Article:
The ‘C’ Word

Orange alphabet balloons forming the word community

As we come out of lockdown, get our Covid vaccinations and slowly begin to resume our previous lives, it seems appropriate to reflect on how our community has come together and supported each other during the pandemic.

The Funding landscape during 2020 has been quite rightly focussed on front line services, but we were really pleased to have been awarded funding recently by Helix Arts and the Arts Council for a two part project.

The project will be co-produced with Helix Arts as part of the ‘Common Connections’ programme. The Arts Council funding aims to provide targeted relief for older people to reduce isolation and promote a sense of belonging.

*** The project is aimed at those aged 55+ who live or work in North Tyneside. ***

The first part of the project is inspired by a piece of writing by volunteer Sue Miller.

We aim to bring it to life by filming 40 North Tyneside residents each reading a line from Sue’s poem The ‘C’ Word to camera.

“Someone once said ‘Community is not just about being geographically close to someone or part of the same social web network. It’s about feeling connected and responsible for what happens. Humanity is our ultimate community and everyone plays a role.’

Arguably the strength of a community is measured by the extent to which its members show compassion towards each other, especially the most vulnerable.

North Shields has always been a community, a place filled with difference, people from every walk of life.

Back in the day the Low Road that runs along the Fish Quay was known as ‘The Street of All Nations’ because of the range of people that lived there from every corner of the globe and every possible religion.

The community included a Quaker Meeting House, a Jewish Synagogue, a Scandinavian Seamen’s Church and a thriving Catholic community.

Think of the diversity there must have been, the richness of different heritages, the melting pot of language, customs, cultures, appearances.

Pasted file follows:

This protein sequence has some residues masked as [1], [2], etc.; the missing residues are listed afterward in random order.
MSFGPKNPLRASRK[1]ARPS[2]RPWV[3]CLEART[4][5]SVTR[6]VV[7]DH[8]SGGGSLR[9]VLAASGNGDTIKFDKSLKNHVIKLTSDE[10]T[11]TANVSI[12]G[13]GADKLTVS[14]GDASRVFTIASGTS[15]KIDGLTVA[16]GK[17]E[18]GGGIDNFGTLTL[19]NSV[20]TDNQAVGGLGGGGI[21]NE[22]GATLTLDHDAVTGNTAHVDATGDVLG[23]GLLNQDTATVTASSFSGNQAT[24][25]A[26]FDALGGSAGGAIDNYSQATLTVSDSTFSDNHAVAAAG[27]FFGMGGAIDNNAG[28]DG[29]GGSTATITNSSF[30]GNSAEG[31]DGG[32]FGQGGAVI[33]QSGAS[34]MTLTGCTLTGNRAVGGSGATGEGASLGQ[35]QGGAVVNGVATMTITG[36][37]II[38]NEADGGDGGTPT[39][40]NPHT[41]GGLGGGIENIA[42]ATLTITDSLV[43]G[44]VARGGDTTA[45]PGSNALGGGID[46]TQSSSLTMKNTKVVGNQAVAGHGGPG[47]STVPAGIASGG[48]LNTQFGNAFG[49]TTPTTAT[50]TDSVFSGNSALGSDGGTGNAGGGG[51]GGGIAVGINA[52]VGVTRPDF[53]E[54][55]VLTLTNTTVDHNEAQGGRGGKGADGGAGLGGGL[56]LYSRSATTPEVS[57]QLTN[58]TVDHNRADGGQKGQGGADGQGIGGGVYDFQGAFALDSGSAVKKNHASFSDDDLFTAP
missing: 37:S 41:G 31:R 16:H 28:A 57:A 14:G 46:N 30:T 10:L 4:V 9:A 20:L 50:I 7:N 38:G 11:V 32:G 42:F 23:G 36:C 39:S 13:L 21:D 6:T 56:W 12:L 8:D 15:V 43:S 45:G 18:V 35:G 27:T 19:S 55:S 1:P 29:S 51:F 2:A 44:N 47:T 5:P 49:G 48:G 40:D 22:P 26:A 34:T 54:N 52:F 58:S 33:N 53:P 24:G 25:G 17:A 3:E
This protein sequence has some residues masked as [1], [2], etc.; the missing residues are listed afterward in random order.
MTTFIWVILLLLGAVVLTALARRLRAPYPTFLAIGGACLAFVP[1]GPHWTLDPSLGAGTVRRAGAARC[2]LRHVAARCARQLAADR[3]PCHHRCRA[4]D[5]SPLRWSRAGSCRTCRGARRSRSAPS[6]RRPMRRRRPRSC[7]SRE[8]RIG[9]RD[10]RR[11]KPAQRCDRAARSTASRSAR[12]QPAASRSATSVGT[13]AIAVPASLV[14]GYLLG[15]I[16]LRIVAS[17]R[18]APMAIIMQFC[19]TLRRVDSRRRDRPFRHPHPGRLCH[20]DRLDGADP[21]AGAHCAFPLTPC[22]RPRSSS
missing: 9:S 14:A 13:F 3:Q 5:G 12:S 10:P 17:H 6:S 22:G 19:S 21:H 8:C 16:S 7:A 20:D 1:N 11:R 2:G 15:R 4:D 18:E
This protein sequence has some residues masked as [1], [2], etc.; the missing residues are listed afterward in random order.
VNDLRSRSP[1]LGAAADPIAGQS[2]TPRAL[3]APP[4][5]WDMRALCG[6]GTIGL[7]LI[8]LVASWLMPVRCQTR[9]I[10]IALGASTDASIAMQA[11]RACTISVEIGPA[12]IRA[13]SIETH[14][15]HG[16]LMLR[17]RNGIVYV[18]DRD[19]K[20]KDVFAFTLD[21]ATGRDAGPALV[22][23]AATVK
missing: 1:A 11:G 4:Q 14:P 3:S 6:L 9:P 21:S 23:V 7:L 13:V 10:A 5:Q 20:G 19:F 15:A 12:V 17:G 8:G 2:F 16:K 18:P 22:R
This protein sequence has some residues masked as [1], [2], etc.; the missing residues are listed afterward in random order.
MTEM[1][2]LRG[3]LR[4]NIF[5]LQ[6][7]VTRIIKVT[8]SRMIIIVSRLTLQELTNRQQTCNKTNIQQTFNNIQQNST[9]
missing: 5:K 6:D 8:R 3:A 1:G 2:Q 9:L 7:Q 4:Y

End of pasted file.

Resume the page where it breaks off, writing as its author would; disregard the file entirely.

Wonder what it was like?
Was there tolerance of difference?
Did everyone matter?
Or did some people ‘count ‘more than others?
How did folk judge what was fair, what was right?
And did anyone get what they deserved?

Whatever our colour or creed, we each have a history, a story to tell that’s made us who we are. Never judge a book by its cover because we all matter. Sometimes it pays to be a little kinder.

We want everyone that takes part in this project to imagine what kind of world it would be if we could all, one day, accept and celebrate our differences, and do something as simple as holding hands and sticking together.”

The ‘C’ Word is a poem written by Sue Miller – taken from her book “Roar”

Here’s a little taster of The ‘C’ Word

The ‘C’ word warms and softens when we put it with a noun.
‘Cafes’ and ‘Choirs’ gain spirit we sense won’t let us down.
‘Police’ now less enforcers become social workers light,
A ‘Prison’ gets makeover, as does the ‘Housing Site.’
‘C’ word makes ‘Church’ seem open, a place for everyone,
And ‘School’ sounds much more friendly, a space to just have fun.
The ‘Garden’ has no gate on, the ‘Festival’ is free,
And ‘Library’ is run by the Big Society.
The ‘C’ word tells the world that where we live has heart.
And everyone is friendly, and we all play our part.

Sue Miller

If the last year has taught us nothing else, it’s taught us that ‘Nothing ever goes quite to plan.’

So enjoy these little out-takes from the first few residents we’ve filmed.

[The final piece will be captioned.]

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